Gendered Spaces and Participation in the Public Realm

By Anna Papadopoulou.

Published by Spaces and Flows: An International Journal of Urban and ExtraUrban Studies

Format Price
Article: Print $US10.00
Published online: April 4, 2014 $US5.00

Gendering of space is a complex proposition: at times, its gendered attributes may be purposefully created, and at other times, space that was created in good (non-sexist) faith may be interpreted as having particular gender affiliations. This essay considers ways in which contemporary public spaces exhibit characteristics of gendering and examines how public participation in the architectural process can bring forth a paradigm shift that can potentially influence the essence and form of public places. Participatory design, as exercised by one or both genders, is a vehicle for the creation of better spaces and stronger communities that are egalitarian in nature, and it provides a healthy advantage in favour of physical and social sustainability. This essay establishes a footing on gendered space through relevant, late 20th century literature and significant case studies in a western setting, while examining theories of social identity, politics of human anatomy, space and gender, and their relation to contemporary architectural discourse.

Keywords: Human Environments, Space, Gender Participation

Spaces and Flows: An International Journal of Urban and ExtraUrban Studies, Volume 4, Issue 2, June 2014, pp.1-10. Article: Print (Spiral Bound). Published online: April 4, 2014 (Article: Electronic (PDF File; 773.263KB)).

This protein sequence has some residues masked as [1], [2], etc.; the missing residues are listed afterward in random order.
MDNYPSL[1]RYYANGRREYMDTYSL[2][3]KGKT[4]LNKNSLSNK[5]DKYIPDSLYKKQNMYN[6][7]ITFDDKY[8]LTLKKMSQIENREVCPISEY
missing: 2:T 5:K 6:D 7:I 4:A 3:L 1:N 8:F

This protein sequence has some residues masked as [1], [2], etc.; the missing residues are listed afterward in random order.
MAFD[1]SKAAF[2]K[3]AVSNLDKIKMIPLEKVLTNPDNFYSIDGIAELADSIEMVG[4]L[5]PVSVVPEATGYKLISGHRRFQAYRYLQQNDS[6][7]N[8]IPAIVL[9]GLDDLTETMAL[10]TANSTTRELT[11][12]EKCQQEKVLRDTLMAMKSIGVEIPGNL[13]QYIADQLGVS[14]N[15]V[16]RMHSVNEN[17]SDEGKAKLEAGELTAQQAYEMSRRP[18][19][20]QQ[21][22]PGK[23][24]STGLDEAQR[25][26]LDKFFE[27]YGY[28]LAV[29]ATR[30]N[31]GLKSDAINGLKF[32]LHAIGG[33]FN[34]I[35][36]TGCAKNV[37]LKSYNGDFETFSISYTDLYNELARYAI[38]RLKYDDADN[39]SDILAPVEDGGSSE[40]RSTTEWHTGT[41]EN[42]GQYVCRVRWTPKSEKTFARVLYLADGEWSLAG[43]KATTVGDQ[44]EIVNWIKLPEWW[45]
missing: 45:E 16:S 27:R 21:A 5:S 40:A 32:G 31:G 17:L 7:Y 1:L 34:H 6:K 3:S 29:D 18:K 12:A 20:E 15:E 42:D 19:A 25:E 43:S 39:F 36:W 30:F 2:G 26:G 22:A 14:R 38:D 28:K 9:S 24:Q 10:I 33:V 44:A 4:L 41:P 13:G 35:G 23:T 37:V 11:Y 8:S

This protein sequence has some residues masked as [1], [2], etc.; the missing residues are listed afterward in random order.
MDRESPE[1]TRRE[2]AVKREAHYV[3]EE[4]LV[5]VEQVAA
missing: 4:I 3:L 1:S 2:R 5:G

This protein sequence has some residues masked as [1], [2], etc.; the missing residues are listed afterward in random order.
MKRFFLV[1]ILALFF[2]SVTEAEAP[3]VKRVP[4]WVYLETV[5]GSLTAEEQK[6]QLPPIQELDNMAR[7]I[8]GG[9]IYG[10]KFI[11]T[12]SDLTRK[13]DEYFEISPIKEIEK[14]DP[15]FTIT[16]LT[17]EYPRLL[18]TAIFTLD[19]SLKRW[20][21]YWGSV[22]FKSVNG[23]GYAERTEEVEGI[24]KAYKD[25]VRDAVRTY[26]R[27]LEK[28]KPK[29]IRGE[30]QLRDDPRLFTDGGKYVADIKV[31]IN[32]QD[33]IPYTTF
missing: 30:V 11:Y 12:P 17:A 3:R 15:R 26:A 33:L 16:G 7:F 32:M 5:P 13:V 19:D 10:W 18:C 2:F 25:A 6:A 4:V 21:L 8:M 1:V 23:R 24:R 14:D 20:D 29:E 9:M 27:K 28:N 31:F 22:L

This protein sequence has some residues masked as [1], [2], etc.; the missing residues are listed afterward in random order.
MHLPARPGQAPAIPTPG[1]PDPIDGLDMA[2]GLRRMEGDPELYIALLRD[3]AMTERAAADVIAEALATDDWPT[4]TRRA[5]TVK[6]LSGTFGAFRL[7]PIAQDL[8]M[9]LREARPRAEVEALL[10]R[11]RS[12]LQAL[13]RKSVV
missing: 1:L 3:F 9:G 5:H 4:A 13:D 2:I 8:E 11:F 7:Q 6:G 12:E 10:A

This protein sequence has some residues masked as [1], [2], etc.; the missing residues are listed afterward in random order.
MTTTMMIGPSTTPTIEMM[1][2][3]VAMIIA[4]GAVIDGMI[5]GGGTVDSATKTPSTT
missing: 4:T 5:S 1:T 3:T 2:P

Anna Papadopoulou

Adjuct Faculty, Department of Architecture, University of Nicosia, Nicosia, Cyprus

Anna Papadopoulou received bachelor’s degrees from Tufts University in geological sciences and in classics, followed by post-baccalaureate studies in urbanism. In 2000, she completed her master’s degree in landscape architecture at the Rhode Island School of Design, and she is currently pursuing a doctorate in architecture at Cardiff University. Her thesis focuses on gendered spaces while evaluating their inherent benefits, potential limitations, and possible alternatives. As adjunct faculty at the Department of Architecture of the University of Nicosia, Papadopoulou teaches courses on history and theory of sustainable architecture and instructs architectural design studios with particular focus on regional design and sustainable urbanism. Since 2013, she has been teaching topics on landscape architecture at the Department of Architecture of the University of Cyprus. She also lectures extensively on research and writing for design students, a subject on which she has co-authored a book.